It’s funny because when he was first written in some of the earlier video games, he’s grizzled, he’s a cop, and he’s got that action hero stuff going on with his lines. There’s not a lot of character development there. By the time the fourth entry comes around, you really start to see who he is. He’s got this sense of humour. He’s also frustrated around the fact that he has to protect a president’s daughter. That’s his tone, which I thought was interesting. But I’ll also say that he’s a lot of different things to a lot of different people, and in that way, it’s special to be a part of that. 

Avan Jogia and Kaya Scodelario in Resident Evil: Welcome to Raccoon City

I gotta say, based on the comments you’ve made and the interviews you’ve done, you’re in a really great place right now. There’s a graciousness for being able to act for a living. Has that been a consistent feeling for you?
I’ve always been able to maintain a healthy balance between gracious and unsatisfied while making sure that one feeling doesn’t override, or get too large over another. It’s possible to be too gracious, think life is good, and no longer believe that you need to do anything, which is valid. But I’ve always had this itch around something that I’m trying to pursue from an artistic standpoint. I don’t always know what that medium is either. Sometimes it’s writing, directing, and sometimes it’s painting. It takes a certain level of dissatisfaction to get motivated in that way. But on the other end, you can’t just be dissatisfied right? That’s just a miserable existence. So, over the last two years, I’ve been trying to concentrate on what my actual day-to-day out existence is, and if I’m getting a steady stream of joy. I’m also doing the hard job of navigating away from the hard things that aren’t bringing me joy.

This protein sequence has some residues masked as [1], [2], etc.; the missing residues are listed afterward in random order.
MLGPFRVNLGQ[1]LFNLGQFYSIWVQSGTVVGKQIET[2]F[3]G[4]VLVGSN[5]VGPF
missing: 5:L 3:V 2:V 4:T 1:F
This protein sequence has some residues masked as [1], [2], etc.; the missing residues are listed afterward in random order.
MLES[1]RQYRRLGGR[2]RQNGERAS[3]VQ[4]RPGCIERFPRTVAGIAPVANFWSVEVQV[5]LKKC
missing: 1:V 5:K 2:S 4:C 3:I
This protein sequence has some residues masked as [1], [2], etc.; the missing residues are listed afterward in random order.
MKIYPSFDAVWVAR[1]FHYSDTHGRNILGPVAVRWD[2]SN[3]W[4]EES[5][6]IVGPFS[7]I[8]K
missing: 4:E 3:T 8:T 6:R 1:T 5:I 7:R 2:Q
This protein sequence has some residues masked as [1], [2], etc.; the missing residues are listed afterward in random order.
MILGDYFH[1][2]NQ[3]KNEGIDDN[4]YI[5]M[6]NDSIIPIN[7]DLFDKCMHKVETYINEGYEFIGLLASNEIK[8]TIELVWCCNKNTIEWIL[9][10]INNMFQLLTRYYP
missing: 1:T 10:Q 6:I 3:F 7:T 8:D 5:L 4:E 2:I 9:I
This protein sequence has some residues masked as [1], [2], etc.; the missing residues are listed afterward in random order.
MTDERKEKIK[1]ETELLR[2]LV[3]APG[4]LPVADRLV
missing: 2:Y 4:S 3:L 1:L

Have you discovered that day in day out in a way you can describe? 
Yeah, it comes down to fighting for my own time. It’s fighting for the slice of my 12 hours of daylight. It’s not like anyone is making me do any of this. I’m choosing to do this but in that same breath, we live in a world that demands that your time on this earth results in some sort of something that contributes a certain amount. I’m just trying to kick it on a beach a little bit more, or not on a beach at all. That’s been very hard honestly because I haven’t really been that successful yet, but I’m working on it.

“I didn’t get into this gig to become a slightly more charming version of myself so I could lean up against a wall and say a slick line.”

When we talk about gratitude, how does that affect the roles you choose? Because they’ve been big, small, and everywhere. When it comes to branding, is that intentional?